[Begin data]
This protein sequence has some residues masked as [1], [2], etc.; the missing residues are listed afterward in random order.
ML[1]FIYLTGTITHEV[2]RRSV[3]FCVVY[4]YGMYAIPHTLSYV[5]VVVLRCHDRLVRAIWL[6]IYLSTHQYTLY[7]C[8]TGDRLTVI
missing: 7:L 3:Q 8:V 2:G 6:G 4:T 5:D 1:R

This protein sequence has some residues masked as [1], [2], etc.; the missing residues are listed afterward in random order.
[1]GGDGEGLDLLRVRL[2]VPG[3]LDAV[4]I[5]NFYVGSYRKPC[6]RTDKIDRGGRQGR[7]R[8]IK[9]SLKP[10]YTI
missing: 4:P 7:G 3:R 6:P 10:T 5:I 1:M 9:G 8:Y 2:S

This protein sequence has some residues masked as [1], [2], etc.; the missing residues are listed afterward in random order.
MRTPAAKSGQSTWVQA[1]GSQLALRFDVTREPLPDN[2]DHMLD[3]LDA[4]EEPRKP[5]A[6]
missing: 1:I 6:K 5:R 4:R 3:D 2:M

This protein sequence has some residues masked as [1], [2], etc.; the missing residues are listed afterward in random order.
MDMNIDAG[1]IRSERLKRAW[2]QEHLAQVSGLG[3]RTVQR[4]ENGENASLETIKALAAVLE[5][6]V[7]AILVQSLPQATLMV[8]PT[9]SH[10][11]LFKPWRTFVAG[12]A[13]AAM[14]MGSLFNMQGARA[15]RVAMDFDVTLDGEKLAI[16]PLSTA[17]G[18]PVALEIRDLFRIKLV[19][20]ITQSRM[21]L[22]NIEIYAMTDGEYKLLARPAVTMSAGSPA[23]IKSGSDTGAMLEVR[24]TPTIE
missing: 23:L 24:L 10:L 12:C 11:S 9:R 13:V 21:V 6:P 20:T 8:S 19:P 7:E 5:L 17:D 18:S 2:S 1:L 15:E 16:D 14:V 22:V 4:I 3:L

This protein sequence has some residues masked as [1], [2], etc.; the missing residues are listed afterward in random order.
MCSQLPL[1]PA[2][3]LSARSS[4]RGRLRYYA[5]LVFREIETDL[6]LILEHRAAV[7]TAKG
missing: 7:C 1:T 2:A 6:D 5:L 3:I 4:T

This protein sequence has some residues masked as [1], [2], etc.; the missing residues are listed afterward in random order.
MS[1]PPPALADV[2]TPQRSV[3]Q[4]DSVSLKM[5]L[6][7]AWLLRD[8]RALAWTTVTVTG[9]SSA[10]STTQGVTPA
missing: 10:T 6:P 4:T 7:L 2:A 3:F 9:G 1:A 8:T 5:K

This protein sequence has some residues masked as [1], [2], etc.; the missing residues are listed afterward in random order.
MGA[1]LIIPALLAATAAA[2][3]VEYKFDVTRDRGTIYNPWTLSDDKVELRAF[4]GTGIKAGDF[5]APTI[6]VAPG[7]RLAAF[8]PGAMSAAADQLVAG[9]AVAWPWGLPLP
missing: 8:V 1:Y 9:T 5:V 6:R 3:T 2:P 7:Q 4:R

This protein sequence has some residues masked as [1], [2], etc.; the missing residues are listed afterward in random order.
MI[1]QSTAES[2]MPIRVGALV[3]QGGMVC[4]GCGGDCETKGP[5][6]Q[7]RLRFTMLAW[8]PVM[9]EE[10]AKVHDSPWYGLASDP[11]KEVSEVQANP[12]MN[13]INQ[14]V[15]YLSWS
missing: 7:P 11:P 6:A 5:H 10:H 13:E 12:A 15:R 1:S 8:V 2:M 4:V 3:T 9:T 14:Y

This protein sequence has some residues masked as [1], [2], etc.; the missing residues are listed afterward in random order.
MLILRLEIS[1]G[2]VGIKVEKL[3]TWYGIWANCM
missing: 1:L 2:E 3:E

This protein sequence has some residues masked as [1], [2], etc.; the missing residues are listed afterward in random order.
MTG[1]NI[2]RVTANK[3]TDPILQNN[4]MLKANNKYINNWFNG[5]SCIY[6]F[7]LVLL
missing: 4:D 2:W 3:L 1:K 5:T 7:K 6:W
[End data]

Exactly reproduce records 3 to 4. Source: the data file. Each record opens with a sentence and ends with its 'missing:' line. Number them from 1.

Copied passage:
This protein sequence has some residues masked as [1], [2], etc.; the missing residues are listed afterward in random order.
MRTPAAKSGQSTWVQA[1]GSQLALRFDVTREPLPDN[2]DHMLD[3]LDA[4]EEPRKP[5]A[6]
missing: 1:I 6:K 5:R 4:R 3:D 2:M

This protein sequence has some residues masked as [1], [2], etc.; the missing residues are listed afterward in random order.
MDMNIDAG[1]IRSERLKRAW[2]QEHLAQVSGLG[3]RTVQR[4]ENGENASLETIKALAAVLE[5][6]V[7]AILVQSLPQATLMV[8]PT[9]SH[10][11]LFKPWRTFVAG[12]A[13]AAM[14]MGSLFNMQGARA[15]RVAMDFDVTLDGEKLAI[16]PLSTA[17]G[18]PVALEIRDLFRIKLV[19][20]ITQSRM[21]L[22]NIEIYAMTDGEYKLLARPAVTMSAGSPA[23]IKSGSDTGAMLEVR[24]TPTIE
missing: 23:L 24:L 10:L 12:C 11:S 9:R 13:V 21:V 6:P 20:T 8:S 19:P 7:E 5:L 17:D 18:S 2:S 1:L 15:E 16:D 14:V 22:V 4:I 3:L